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Old 2022-06-28, 02:55   #1
Prime95
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Default Proton vs. my ISP paranoia

Feedback please. TLDR at bottom :)

My wife and I frequently complain of slow internet. She might be on facebook or watching videos, I'm randomly surfing. Charter Spectrum is our Internet provider. It's been a long-standing issue that I decided to attack the last couple days.

The first chore was to replace the cable modem with a newer model and eliminate the 100Mbps router between the cable modem and the wi-fi (this was necessary because the damn wifi would drop the internet once or twice a week -- the cable modem and/or Linksys mesh wifi didn't like each other). I don't know if this problem is resolved, but at least my laptop now reports 300mpbs down using speedtest. Also, rebooted laptop because Windows had not done so in a while.

Response times are often still slower than they should be. We don't do much streaming but I do upload GBs of proof files -- so maybe Spectrum is throttling us. Google...(actually DDG). Most articles say ISPs can let speedtest traffic through and throttle the rest of your internet traffic. Spectrum may be a better ISP at not throttling as opposed to say Comcast. Sites recommend using a VPN so ISPs can't monitor your traffic for throttling (with a helpful commission generating link -- red flag that web site is biased).

I've had my eye on ProtonMail and ProtonVPN for a while. I've always worried about VPNs limiting my bandwidth with all that encryption going on. A gigabit router I looked at recently says it supports openVPN but throughput is ~50Mbps. I just tried Proton's free VPN and speed test reports 150mpbs on my laptop -- so maybe my bandwidth fears are unjustified as long as each client does its own encryption/decryption (as opposed to a centralized router doing it).

TLDR:

Anyone have experience with ProtonVPN or ProtonMail they would care to share?
Am I too paranoid about ISP throttling, will slow internet remain after switching to a VPN?
Even if ProtonVPN/ProtonMail would not solve throttling issues, should I switch simply on privacy concerns?
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Old 2022-06-28, 04:24   #2
Prime95
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AmazonPrime detects the VPN and will not work properly, I wonder what other services restrict VPN access?
This eliminates the idea of a central router encrypting all VPN traffic.
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Old 2022-06-28, 04:58   #3
kriesel
 
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Quote:
Originally Posted by Prime95 View Post
Charter Spectrum is our Internet provider.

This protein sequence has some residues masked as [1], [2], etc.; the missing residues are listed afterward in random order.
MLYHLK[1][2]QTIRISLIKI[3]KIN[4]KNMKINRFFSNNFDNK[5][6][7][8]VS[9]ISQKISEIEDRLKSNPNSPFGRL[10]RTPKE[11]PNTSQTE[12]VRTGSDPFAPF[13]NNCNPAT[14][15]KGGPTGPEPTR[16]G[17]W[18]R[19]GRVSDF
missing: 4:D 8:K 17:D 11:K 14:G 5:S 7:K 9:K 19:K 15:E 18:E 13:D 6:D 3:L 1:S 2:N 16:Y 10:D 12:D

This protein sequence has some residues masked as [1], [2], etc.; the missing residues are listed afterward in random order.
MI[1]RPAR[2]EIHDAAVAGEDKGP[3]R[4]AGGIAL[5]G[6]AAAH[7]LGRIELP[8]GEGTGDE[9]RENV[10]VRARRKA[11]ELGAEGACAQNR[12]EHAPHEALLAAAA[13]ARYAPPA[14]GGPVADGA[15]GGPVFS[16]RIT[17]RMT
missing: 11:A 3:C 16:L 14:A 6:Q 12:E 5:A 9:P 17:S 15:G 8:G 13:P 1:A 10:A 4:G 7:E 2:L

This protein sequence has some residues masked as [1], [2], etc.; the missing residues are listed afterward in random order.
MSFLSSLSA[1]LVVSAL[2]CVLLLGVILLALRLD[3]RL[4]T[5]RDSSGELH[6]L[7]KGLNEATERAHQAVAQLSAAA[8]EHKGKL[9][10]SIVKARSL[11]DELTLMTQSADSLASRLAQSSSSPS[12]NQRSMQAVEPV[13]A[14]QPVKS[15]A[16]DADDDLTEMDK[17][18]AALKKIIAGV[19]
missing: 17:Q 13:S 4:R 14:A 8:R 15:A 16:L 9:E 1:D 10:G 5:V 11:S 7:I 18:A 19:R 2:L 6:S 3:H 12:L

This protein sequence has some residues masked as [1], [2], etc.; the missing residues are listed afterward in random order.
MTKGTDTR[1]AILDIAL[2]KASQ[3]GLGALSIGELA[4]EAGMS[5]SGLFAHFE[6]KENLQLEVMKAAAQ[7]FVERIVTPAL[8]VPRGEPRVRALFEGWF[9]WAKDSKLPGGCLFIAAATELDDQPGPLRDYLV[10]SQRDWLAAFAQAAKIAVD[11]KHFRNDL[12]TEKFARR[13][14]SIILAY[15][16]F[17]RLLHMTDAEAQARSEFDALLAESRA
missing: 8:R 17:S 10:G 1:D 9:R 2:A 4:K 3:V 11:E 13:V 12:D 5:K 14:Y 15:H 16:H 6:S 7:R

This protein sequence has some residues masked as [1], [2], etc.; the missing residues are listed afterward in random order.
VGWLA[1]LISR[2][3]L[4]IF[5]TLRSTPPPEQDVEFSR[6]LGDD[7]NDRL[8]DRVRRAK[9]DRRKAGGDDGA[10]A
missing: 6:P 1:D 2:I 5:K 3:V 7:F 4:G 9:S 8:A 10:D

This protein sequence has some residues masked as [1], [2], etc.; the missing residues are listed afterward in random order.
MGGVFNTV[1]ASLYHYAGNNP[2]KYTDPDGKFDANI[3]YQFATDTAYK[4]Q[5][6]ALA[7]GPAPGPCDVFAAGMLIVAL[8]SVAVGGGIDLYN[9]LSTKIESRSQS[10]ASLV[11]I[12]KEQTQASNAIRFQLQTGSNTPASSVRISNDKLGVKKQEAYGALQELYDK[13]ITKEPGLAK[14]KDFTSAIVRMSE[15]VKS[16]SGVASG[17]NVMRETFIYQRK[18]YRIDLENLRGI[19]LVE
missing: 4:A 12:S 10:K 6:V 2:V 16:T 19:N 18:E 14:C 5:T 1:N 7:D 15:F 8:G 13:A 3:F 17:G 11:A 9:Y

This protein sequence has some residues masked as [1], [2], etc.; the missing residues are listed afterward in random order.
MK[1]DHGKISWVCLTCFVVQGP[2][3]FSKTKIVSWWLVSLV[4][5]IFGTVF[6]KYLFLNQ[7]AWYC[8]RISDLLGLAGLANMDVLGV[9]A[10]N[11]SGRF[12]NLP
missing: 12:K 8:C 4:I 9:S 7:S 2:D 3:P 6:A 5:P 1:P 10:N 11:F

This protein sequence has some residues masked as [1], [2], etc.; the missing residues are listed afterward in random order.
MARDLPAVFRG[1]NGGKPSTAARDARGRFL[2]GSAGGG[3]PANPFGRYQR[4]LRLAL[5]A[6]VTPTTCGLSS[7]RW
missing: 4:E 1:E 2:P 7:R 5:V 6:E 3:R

Charter, ugh. They're on my Never-again list.

Multiple fraudulent business practices experienced first hand. Disabling my internet to try to convince me that my own cable modem was not compatible or had failed and I should rent from them instead. (Actually they had reloaded their gear with the wrong MAC#, matching theirs not mine.) Shortly after that ruse did not work, raising the monthly rate anyway to collect the equivalent of modem rent when I was providing my own modem. Falsely claiming I failed to return to them something I never got from them, a Charter owned modem I never allowed them to install. Repeated misleading statements by customer support whenever I contacted them to try to resolve it. Then after faking the receivable they were not due, turning the falsified claim over to a collection agency. (Falsely inflating their accounts receivable while preparing for bankruptcy.) Misrepresenting the facts even by their attorney corresponding with the consumer protection government agency I involved.

Also there was that whole thing with 4 Charter executives and a Motorola executive committing securities fraud by overbilling in both directions and filing false financials, resulting trials, convictions, and at least one prison sentence of more than a year, and consequent stockholder suits. https://www.wsj.com/articles/SB117491832252948968

If your connection is by overlay on TV cable, that's effectively a fast party line sharing bandwidth with your neighborhood, not switched separate bandwidth per household. Oversubscription is common, so in prime time, actual usable line rates will sag below the limits subscribed for and set in the modem, independent of VPN or NAT or whatever. https://en.wikipedia.org/wiki/Cable_Internet_access
And a VPN with compression would be of little benefit re data rate. https://community.openvpn.net/openvpn/wiki/Compression